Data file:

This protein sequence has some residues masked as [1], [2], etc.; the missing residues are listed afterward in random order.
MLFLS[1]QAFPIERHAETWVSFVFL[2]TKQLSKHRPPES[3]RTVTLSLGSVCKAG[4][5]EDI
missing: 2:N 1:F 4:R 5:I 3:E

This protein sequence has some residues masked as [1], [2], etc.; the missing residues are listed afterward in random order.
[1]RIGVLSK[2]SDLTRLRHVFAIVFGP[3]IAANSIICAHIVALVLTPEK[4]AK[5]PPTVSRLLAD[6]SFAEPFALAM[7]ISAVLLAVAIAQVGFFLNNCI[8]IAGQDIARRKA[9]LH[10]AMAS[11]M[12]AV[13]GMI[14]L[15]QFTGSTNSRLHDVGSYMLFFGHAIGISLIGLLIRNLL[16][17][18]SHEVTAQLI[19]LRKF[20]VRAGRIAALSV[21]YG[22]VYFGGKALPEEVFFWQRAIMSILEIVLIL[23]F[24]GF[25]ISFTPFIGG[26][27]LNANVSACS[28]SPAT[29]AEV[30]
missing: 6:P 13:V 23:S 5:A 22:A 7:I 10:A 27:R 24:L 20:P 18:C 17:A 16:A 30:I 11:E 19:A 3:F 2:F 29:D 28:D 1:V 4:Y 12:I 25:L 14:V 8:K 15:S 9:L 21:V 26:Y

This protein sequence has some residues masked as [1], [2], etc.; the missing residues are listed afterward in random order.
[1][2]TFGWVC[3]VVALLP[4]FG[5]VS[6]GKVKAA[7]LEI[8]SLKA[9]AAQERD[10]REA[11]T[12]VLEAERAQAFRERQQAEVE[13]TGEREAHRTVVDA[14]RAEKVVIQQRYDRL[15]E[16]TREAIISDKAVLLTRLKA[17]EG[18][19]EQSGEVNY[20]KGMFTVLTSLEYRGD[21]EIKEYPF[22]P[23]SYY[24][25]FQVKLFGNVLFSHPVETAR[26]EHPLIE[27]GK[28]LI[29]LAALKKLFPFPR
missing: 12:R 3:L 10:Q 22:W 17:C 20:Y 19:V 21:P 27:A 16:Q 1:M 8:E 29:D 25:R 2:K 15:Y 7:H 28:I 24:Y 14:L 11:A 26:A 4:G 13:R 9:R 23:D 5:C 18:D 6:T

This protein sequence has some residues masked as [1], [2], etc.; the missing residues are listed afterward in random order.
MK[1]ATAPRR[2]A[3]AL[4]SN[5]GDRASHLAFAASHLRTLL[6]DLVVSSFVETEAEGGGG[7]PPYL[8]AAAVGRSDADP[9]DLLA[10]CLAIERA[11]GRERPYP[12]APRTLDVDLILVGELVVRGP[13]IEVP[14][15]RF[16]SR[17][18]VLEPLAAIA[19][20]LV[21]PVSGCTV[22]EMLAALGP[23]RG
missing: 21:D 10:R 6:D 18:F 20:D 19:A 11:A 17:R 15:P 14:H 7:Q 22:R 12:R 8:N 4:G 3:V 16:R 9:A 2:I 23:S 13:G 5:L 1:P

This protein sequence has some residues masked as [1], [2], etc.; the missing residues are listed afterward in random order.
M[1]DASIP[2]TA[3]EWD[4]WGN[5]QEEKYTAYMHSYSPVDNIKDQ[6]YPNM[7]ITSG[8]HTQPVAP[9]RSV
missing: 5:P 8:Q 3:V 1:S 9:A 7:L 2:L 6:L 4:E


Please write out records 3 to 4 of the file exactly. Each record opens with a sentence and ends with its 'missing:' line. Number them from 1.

This protein sequence has some residues masked as [1], [2], etc.; the missing residues are listed afterward in random order.
[1][2]TFGWVC[3]VVALLP[4]FG[5]VS[6]GKVKAA[7]LEI[8]SLKA[9]AAQERD[10]REA[11]T[12]VLEAERAQAFRERQQAEVE[13]TGEREAHRTVVDA[14]RAEKVVIQQRYDRL[15]E[16]TREAIISDKAVLLTRLKA[17]EG[18][19]EQSGEVNY[20]KGMFTVLTSLEYRGD[21]EIKEYPF[22]P[23]SYY[24][25]FQVKLFGNVLFSHPVETAR[26]EHPLIE[27]GK[28]LI[29]LAALKKLFPFPR
missing: 12:R 3:L 10:Q 22:W 17:C 20:Y 19:V 21:P 27:A 16:Q 1:M 8:E 29:D 25:R 2:K 15:Y 7:H 28:I 24:Y 14:L 11:A 26:A 4:G 13:R 9:R 23:D 5:C 18:D 6:T

This protein sequence has some residues masked as [1], [2], etc.; the missing residues are listed afterward in random order.
MK[1]ATAPRR[2]A[3]AL[4]SN[5]GDRASHLAFAASHLRTLL[6]DLVVSSFVETEAEGGGG[7]PPYL[8]AAAVGRSDADP[9]DLLA[10]CLAIERA[11]GRERPYP[12]APRTLDVDLILVGELVVRGP[13]IEVP[14][15]RF[16]SR[17][18]VLEPLAAIA[19][20]LV[21]PVSGCTV[22]EMLAALGP[23]RG
missing: 21:D 10:R 6:D 18:F 20:D 19:A 11:A 17:R 15:P 14:H 7:Q 22:R 12:R 8:N 4:G 3:V 16:R 9:A 2:I 23:S 13:G 5:L 1:P